Note: Workers' Compensation Executive is published by California government. The article goes out its way to counteract and gloss over these damaging accusations. Also see articles about the scandal involving Commissioner Quackenbush. [Link 1] [Link 2] [Link 3]


Workers' Compensation Executive (California)

Vol. 6 No. 15 August 5, 1996


SACRAMENTO -- Nine members [It later grew to 17] of the California Department of Insurance's vaunted Fraud Division have filed a whistleblowers' lawsuit against the commissioner. They are charging, among other things, that the DOI leadership had conspired with insurance carriers to ram fraud cases through the courts "without meaningful review." Among the whistleblowers are three bureau chiefs, F. Clarke Walker, Eugene Asai and Joseph Lindsay. And according to one news account, "many of the whistle-blowers are former U.S. Department of Justice investigators and sworn peace officers." The group includes six men and three women who are seeking total damages of $90 million, including $45 million for general pain and suffering.

As of last Friday, department spokesman, Richard Wiebe, deputy insurance commissioner, told the Workers' Comp Executive that the department had not been served notice. But apparently all of the news media had.

"The commissioner is not surprised by the lawsuit," Wiebe said. "He said during his campaign (for office) and even in his inaugural speech that fighting fraud is going to be a top priority of this administration, and he hired Barbara Dotta, the former Fresno District Attorney, to make some major changes that would improve effectiveness of the fraud division.

"Unfortunately, since her first day on the job she's encountered nothing but resistance from certain elements within the fraud division who like things just the way they were."

According to a news account in the Contra Costa Times "the whistle-blowers' most damning allegations are directed at Deputy Insurance Commissioner Barbara Dotta and William Palmer, the insurance department's chief counsel."

An insurance company trade association executive, who is closely familiar with what has occurred, told the Executive, "Barbara Dotta went in there and found the place in disarray, truly in disarray. She immediately relieved the top manager of the unit and some of the other support managers and decided to pick her own people to help her get the unit back on line. "Insurers' experiences with the unit have been that it's falling into discredit," the executive continued. "It's at the point where people don't feel the department can enforce anything in the area of fraud or prosecute anything in the area of fraud. And the people who are complaining are the malcontents within the [fraud] bureau who have been set upon by management who told them, 'You are going to be held accountable now. You're going to have to start moving this stuff forward.'"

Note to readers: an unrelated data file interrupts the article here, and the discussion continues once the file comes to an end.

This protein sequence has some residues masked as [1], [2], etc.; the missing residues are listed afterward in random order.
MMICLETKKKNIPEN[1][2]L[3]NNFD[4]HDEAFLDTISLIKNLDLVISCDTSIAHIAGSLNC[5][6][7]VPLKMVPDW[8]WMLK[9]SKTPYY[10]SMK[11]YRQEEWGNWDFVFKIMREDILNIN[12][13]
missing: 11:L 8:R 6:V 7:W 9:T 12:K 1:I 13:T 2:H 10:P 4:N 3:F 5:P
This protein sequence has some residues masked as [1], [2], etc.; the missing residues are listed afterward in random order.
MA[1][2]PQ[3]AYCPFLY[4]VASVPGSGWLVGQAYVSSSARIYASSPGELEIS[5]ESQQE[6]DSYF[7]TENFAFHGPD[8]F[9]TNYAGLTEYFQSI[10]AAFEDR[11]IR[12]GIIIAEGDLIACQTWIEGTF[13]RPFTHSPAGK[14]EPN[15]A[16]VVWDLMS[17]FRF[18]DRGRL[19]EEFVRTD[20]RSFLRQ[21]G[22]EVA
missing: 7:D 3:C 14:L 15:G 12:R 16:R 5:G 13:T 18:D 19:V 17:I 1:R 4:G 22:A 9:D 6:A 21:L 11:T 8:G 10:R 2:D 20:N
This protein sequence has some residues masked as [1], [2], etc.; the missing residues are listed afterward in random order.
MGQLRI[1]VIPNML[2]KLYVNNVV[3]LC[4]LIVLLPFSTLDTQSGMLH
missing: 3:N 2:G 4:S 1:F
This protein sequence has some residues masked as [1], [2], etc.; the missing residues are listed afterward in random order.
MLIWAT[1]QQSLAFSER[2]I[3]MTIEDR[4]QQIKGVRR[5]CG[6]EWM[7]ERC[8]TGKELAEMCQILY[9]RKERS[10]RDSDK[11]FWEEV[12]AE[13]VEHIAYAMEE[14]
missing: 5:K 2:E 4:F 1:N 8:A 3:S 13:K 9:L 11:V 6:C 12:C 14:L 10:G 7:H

The DOI's fraud unit has been a laughingstock for some time experienced fraud investigators told the Executive. Because of the many complaints and the fact that the bureau has a backlog of more than 2,000 cases, the commissioner has requested that the Department of Finance conduct an audit of how the unit has handled its finances.

Several individuals close to the fraud investigation unit interviewed by the Executive suggested that the lawsuit might be a pre-emptive strike and one of the techniques of attorneys, Leo Donahue and Paul Lacey, for the whistleblowers, is that of trying cases in the media.

Going to the media with this issue surprised Wiebe because of the skeletons that he says are in the closets of some of the plaintiffs. He said, "Gene Asai, Joe Lindsay and Clarke Walker were charged with sexual harassment and retaliation by an employee of the fraud unit. On June 28, the department entered into a settlement agreement with the complainant and agreed to settle those charges for $125,000."

Wiebe added, "Asai and Lindsay are on administrative leave while an investigation is underway concerning charges unrelated to these, in other words, additional charges." Wiebe had to excuse himself from the interview to take a call. When he returned, he said, "These guys are on a public relations offensive. I just got a call from Channel 10, and they want to come over and talk to us."

The charges by the dissident nine that DOI leaders were conspiring with the industry to push fraud cases through the courts shocked a number of carrier fraud investigators contacted by the Executive.

A major carrier spokesperson told the Executive, "All carriers are required to file simultaneously both with the Fraud Division and directly with the office of the district attorney that has jurisdiction. And the DA alone is responsible for the decision on whether to prosecute or not. That weakens the argument that the industry is putting pressure on the Fraud Division to funnel these cases over to the DAs offices."

In his final comments, Wiebe said, "Insurance companies have made a major investment in SIUs pursuant to directives from the legislature and the department. This investment should be paying off in the form of convictions. And when the fraud division has accumulated a backlog of some 2,000 cases (that can't make them very happy.)"

The head of government affairs for a major carrier confided in the Executive, "If there's any kind of complaint that I've heard, it's that the Department of Insurance never did anything with these cases. And they were sitting on the damn things. They went on for ever and ever and ever."